We don’t know how exactly things happened in Russia, but apparently this situation did get escalated into the Russian government. Maybe. We don’t really know, even though some say we do. Understand, we are dealing with highly classified material and it may be that both governments are issuing disinformation in this regard. The point is, when we are dealing with government spy agencies we can’t always take the info being released at face value. But even if it did get reported to Russian intelligence, that is not out of the ordinary or anything that would not happen in America. Governments of all countries have to use all means necessary to keep abreast of all cyber threats, especially when it involves a government created virus that was loaded onto a private internet-connected personal computer!
Eugene Kaspersky, founder of Kaspersky Labs said, “We never betray the trust that our users place in our hands. If we were ever to do so just once, it would immediately be spotted by the industry and it would be the end of our business — and rightly so.” Much is made of the fact that Kaspersky labs has helped their government with security issues. I say, so what? Would we think it strange if we heard that Norton had helped our government with security? This whole story is a big nothing-burger.
Follow The Money
Who benefits from making more of this story than is really there? Kaspersky, by virtue of its superior detection algorithms, has won a major share of the American anti-virus software market, cutting deeply into the pockets of Symantec/Norton, McAfee and other American products. I can imagine that these American companies are gleeful over this recent fake news. Their revenue has increased exponentially as a result. News outlets also capitalize on this kind of story. It sells papers, magazines and makes great evening news that is guaranteed to boost ratings. All that translates into dollars.
Follow the Politics
I think everyone realizes that today most of our news comes to us filtered through a political lens. People that own news outlets are just humans like you and me and they have a certain political bent. They naturally reward reporters who formulate stories that align with their particular world view.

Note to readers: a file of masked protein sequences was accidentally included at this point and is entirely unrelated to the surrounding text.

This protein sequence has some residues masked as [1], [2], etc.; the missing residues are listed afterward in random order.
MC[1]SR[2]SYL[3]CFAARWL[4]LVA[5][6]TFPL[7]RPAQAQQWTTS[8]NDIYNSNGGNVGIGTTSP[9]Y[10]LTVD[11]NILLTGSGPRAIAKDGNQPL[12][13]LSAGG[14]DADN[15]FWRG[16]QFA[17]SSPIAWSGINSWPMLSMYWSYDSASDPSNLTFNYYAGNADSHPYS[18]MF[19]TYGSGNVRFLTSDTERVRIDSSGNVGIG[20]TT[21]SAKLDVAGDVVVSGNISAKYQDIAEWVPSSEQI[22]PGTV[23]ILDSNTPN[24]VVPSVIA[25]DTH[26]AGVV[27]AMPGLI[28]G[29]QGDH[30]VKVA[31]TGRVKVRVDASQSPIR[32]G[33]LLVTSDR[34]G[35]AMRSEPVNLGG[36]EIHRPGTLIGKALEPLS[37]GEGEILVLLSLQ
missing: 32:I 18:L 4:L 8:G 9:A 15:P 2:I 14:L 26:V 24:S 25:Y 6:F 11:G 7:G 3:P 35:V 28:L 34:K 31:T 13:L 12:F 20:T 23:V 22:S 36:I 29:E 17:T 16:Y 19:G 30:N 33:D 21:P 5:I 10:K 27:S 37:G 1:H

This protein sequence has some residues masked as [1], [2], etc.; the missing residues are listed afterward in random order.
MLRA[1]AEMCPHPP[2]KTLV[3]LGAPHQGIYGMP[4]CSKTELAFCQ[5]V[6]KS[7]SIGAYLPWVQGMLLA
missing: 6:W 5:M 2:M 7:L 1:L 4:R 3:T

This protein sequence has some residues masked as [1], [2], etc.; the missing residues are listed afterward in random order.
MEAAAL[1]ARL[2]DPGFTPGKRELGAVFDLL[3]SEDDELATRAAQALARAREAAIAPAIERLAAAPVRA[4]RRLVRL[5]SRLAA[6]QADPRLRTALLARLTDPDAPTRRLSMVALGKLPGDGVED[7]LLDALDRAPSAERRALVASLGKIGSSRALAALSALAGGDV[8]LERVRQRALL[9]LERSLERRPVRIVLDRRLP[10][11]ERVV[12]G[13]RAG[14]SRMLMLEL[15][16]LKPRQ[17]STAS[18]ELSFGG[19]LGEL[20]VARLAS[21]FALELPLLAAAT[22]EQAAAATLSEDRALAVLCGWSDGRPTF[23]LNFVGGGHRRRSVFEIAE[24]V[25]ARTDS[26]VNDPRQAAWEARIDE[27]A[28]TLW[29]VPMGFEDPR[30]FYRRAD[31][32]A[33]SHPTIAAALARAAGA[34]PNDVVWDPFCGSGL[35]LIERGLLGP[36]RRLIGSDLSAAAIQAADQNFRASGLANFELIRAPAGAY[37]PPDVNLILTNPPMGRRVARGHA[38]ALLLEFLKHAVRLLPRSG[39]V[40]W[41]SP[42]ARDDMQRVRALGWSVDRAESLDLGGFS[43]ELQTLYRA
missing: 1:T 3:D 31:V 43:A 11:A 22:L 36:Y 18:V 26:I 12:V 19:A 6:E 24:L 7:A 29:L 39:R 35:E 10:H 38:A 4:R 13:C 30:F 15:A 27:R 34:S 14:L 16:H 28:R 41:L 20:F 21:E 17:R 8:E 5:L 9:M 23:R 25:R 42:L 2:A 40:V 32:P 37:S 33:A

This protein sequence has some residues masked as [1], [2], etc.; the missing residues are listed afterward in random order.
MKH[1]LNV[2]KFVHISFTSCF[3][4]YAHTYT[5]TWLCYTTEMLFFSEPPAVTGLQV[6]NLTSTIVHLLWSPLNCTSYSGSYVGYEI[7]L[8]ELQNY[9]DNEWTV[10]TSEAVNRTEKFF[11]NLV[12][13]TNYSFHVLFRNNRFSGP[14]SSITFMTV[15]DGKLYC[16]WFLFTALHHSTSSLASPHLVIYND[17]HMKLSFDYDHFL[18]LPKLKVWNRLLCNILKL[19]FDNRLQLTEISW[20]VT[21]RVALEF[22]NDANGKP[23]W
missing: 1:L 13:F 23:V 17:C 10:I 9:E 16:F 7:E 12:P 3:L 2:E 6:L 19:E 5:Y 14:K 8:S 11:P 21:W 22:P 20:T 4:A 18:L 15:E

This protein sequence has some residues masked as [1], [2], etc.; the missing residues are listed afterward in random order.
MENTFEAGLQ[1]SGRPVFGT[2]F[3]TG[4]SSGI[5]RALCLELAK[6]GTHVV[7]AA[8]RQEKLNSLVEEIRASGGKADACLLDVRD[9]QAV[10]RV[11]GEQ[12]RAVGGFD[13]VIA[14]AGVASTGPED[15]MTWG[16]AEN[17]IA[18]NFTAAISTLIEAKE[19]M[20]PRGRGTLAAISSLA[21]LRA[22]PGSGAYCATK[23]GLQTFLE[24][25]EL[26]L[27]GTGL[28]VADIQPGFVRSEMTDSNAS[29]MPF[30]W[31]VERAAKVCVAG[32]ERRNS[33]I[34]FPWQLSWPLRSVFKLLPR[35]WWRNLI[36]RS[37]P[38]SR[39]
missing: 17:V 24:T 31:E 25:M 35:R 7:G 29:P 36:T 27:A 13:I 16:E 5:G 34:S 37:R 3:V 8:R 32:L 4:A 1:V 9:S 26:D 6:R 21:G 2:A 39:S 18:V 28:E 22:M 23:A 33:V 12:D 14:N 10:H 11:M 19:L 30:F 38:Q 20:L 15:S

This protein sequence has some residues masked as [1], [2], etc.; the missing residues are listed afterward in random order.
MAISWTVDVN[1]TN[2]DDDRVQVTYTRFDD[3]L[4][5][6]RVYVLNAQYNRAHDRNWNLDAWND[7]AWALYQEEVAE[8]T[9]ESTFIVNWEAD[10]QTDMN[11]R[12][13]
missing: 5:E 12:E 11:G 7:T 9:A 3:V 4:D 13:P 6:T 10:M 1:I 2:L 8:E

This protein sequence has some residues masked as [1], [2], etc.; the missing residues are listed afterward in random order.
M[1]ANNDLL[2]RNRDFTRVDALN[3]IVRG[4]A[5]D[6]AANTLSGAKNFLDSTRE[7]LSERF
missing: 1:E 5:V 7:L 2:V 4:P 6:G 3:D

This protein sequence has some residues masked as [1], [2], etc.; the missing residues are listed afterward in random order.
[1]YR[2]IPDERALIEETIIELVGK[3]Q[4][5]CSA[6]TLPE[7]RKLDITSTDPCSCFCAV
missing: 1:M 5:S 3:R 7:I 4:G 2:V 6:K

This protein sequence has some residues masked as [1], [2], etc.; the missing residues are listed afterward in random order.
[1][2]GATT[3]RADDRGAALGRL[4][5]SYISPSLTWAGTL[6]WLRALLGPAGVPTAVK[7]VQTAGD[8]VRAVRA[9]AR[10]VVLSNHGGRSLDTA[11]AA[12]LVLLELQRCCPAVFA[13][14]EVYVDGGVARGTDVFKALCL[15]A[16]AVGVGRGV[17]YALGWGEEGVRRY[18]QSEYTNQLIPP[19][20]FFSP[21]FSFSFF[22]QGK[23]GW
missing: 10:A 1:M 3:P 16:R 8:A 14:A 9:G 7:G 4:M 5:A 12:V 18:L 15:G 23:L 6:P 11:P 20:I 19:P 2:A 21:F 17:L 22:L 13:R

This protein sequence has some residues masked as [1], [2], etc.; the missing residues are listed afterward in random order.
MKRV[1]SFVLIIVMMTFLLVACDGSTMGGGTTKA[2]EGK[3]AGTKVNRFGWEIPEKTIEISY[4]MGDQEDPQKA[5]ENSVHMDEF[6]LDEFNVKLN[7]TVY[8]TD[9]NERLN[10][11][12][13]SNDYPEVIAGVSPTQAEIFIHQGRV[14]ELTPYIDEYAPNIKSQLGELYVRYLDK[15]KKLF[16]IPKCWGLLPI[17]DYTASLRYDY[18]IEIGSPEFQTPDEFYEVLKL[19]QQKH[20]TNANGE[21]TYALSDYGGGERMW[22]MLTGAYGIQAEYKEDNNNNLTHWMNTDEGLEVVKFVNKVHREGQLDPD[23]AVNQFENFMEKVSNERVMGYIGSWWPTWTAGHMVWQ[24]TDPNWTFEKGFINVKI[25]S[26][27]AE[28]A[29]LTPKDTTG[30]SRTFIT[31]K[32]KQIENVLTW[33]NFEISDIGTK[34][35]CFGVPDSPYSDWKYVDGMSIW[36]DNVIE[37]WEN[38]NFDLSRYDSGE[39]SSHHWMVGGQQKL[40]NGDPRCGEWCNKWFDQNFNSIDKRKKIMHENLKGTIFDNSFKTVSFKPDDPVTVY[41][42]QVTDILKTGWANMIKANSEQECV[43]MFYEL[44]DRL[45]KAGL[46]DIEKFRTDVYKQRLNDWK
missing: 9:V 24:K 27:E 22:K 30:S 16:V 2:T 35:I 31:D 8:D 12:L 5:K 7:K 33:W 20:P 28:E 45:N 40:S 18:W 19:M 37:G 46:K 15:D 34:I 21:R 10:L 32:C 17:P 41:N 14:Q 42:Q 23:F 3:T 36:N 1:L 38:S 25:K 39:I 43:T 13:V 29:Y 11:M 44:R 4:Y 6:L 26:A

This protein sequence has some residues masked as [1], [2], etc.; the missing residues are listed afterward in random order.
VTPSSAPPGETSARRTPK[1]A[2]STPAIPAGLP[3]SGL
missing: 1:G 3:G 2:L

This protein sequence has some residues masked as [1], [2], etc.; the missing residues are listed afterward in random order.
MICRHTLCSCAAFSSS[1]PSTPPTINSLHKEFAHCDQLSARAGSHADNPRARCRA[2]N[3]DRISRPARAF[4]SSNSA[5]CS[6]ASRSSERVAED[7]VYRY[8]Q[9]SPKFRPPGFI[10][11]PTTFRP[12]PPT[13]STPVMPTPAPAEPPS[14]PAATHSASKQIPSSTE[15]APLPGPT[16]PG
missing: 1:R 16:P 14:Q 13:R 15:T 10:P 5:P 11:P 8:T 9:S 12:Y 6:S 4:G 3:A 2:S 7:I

It would be naïve not to take into account the current Russian hysteria in the political climate surrounding this story. There is a current FBI investigation that deals with alleged collusion between Russia and President Trump to affect the election outcome. Without going into what I think of that, or the facts, or should I say lack of facts, suffice it to say that we should ask ourselves this question: Who benefits if Russia is made to look bad in this incident? This would not be the first time a story is skewed to benefit a politician.
The Moral of the Story
Part of this story is that the U.S. government is considering banning the use of Kaspersky software on their computers, and this tends to give the whole story credibility. So people are thinking, if the U.S. government doesn’t trust it, should I?
Should the U.S. government use Kaspersky software? No, absolutely not. A United States entity should never use any foreign software for protection, at least not a branch of government that deals with sensitive data. The government should be making their own protection software and not buying it from anyone. And if they do buy it, they should be buying American. That should be a no-brainer! Neither do I don’t think our military should be using Russian-made AK-47s. We should make and use our own weapons, and we do. But that doesn’t mean an AK-47 isn’t a good rifle. Government should not use another country’s protection software, but private use of Kaspersky is another matter entirely.
Just because our secret spy agencies shouldn’t use Kaspersky does not mean that the average home user should not use it. It is still, in my opinion and in the opinion of many other experts, the best anti-virus software available. There is nothing in the software that causes a computer to be spied upon. It does not open up your computer to the Russians. If you don’t want your viruses reported, click ‘No’ When you install it.
The real moral of the story is, if you are the United States National Security Agency, don’t hire dimwits that take super-secret dangerous government software home to put on a personal computer. If you are a government agency or an employee doing government business, don’t use foreign made protection software and don’t use your own private email server. I would think every agency of our government would have that memo by now.
I trust Kaspersky and I will continue to use it on my own personal computer and to recommend it to others. It has never let me down. I love buying American, but right now, the Russian-made Kaspersky software is the best protection out there. Consider also the large presence Kaspersky has in our country. Most of the money spent on Kaspersky stays right here in the states. If things ever change I will be the first to let you know. But I don’t think things will change. It’s not likely that a large billion-dollar company like Kaspersky, that is doing international business, will commit suicide.